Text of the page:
At the same time, if associations or groups were to call for bans on directors every time a certain profession was shown in a poor light in cinema, then the entire film business would have to close up shop. Real life parties and the police are (for the most part) not intervening when crooked politicians or cops are shown on screen. Even corporate big wigs who very often play the “big bad wolf” in Indian cinema don’t get involved. Let’s leave aside the supposed financials of the project & the debt which Subbaraj has apparently accumulated for these producers, since I do not feel justified commenting on it. But, when other groups don’t take things this much to heart as the producers’ council does, then we have no choice but to see this as a clear clash of egos and personal grievances being blown out of proportion.
Subbaraj has since approached the Director Union for assistance, but remains relatively cool and refrains from commenting much on the situation on social media or to the press. So until then, much like justice was sought for Udta Punjab, let’s hope creative expression wins for Karthik.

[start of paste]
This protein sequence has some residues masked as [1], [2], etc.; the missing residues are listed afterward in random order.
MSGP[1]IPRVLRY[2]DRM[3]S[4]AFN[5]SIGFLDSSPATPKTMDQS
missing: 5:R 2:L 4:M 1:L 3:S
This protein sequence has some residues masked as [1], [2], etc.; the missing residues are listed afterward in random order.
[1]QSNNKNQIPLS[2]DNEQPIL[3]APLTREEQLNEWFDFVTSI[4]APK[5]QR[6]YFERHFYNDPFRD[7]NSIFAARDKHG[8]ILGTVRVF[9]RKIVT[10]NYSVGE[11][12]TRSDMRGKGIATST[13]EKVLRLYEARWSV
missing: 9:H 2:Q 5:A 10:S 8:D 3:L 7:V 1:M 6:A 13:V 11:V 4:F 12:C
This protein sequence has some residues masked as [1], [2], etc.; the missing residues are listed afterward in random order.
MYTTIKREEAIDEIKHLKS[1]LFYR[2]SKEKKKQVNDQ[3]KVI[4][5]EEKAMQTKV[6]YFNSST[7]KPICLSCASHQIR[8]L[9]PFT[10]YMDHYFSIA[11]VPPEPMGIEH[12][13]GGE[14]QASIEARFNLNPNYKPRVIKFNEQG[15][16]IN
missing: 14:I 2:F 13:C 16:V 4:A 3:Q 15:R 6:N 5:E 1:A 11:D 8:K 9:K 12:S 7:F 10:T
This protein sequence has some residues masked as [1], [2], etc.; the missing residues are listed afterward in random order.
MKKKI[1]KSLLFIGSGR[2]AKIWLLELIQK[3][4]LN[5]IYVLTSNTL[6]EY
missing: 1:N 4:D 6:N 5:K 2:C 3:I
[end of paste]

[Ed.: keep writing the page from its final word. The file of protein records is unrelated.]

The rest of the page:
The bottom line is that the partnerships amidst producers, certification boards and directors, etc. are supposed to be what gives artwork a formal establishment to be shared with the world. When the bond between them breaks, what are they supposed to do without each other?
What are we as an audience, or those working within the network, to do when the most potent poisons wrecking the Indian film industry are coming from within?
Written by Dilani Rabindran